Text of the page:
I spent 6 years as a personal trainer for women. Many of these women were mums or mums to be, but not all.
Too often I heard people in the classes and sessions say they couldn’t do a certain exercise because they’d be afraid that they’d wet themselves.
Why is this?
Weak pelvic floor. And no, it doesn’t only happen if you have had a baby, though that can make things worse. Pregnancy is not only a lot of pressure on the muscles during pregnancy but it can take quite a battering during birth too.
What is your pelvic floor?
Your pelvic floor is a muscle group. They are located in the pelvis and are sort of like a sling. They attach from the public bone to the coccyx and each side. These are part of the core.
Pelvic floor muscles have a super important job. They are designed to support the bladder, bowel and uterus. They also stabilise the spine and pelvis.
When the pelvic floor muscles become weak, it can cause problems with leaking from the bladder or bowel. In some cases, there can even be a prolapse, where one of the pelvic organs bulges into the vagina.
Symptoms of a weak pelvic floor
- Pelvic Organ prolapse
- Urinary incontinence
- Bowel Incontinence
- Sexual dysfunction
- Combination of the above
Why could a pelvic floor be weak?
There are lots of reasons why your pelvic floor might be weak. You have to remember, like any other muscle, it needs to be worked to keep it strong and functioning.
A few reasons why your pelvic floor may be weak include:
- Being overweight
- Chronic constipation
- During the menopause and after the menopause
How do you strengthen your pelvic floor?
All is not lost. There are things you can do to strengthen your pelvic floor. Sadly, there are no quick fixes, just like with any strength training program.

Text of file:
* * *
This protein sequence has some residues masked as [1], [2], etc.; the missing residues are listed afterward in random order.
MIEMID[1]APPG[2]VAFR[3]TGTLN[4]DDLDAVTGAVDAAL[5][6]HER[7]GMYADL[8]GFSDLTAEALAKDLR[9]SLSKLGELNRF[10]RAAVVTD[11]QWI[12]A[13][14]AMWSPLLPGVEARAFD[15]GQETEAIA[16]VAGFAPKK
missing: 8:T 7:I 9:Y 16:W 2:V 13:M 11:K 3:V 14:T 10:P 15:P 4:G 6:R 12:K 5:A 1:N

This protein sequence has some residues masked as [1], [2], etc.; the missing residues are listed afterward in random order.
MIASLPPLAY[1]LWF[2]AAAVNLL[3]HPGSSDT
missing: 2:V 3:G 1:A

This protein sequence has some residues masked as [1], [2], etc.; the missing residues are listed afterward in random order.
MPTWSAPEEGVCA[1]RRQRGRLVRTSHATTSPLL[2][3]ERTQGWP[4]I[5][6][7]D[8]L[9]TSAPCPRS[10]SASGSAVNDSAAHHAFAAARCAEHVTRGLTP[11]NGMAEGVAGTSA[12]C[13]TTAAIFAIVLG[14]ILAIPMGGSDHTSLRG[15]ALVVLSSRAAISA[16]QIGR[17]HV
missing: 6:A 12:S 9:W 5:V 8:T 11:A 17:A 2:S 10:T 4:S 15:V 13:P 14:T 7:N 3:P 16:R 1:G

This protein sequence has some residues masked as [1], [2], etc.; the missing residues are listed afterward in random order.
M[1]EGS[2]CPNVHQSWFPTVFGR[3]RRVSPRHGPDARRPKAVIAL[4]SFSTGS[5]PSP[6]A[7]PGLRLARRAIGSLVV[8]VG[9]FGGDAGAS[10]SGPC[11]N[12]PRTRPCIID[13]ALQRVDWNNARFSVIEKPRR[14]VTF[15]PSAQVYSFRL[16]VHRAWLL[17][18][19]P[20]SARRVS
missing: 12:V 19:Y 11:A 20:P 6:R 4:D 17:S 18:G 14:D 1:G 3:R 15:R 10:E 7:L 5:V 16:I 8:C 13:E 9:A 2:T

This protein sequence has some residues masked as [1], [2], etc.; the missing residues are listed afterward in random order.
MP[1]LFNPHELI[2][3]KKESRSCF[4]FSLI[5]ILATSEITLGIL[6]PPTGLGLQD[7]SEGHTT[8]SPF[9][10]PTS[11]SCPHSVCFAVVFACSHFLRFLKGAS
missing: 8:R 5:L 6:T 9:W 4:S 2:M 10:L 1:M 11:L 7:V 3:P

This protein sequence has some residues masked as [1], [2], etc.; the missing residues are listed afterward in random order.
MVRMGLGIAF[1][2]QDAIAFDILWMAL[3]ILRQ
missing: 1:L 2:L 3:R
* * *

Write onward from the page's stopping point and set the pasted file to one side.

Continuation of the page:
You will need to put a little effort in to get your muscles strong. There are also some devices and gadgets that may help too.
Here’s a good visualisation that I use with clients
- Lie down on the floor with your knees up
- Close your eyes and take a deep breath in
- As you breathe out, imagine you are picking up a tennis ball with your pelvic floor
- Then think about getting the items smaller and smaller, think tomato, raisin
These are long squeezes.
Ideally, you want to be doing a mix of both long squeezes and short pulses. Think endurance training and hiit training, though you are unlikely to get up in a sweat doing your pelvic floor exercises!
Try doing your pelvic floor exercises 12 reps, 3 times a day. You can download apps to guide you or give you reminders. I rate Squeeze time and Squeezy from the NHS. Remember, between each squeeze, fully relax the muscles before you go again.
What gadgets can help with a weak pelvic floor?
Elvie brought out a kegel trainer that you insert into your vagina and connect to an app for some ‘fun’ exercises.
It is around the £170 price mark, but it does say it can help within 4 weeks of daily use.
Another gadget popular gadget is weighted kegel balls. These are small weights that you insert into the vagina and hold in place as you contract and release your muscles. They come in different weights and sizes that you can progress through as your muscle tone improves. These are more affordable at around £10 a set.
How to look after your pelvic floor
- Remember to do your kegel exercises!
- Mix between short bursts and longer squeezes
- Avoid constipation by drinking lots of water
- Use relaxation techniques to release an overly tight pelvic floor, which can be just as dysfunctional as a weak one.
If you are struggling with a seriously weak pelvic floor, it doesn’t have to be something you just live with. Speak to your GP or healthcare professional. They might even be able to refer you to a women’s health physio.
I saw a women’s health physio after having my daughter and it was £80 well spent! Sadly it isn’t always easy to get a women’s health physio appointment quickly on the NHS. But, the private ones aren’t too out of reach cost wise!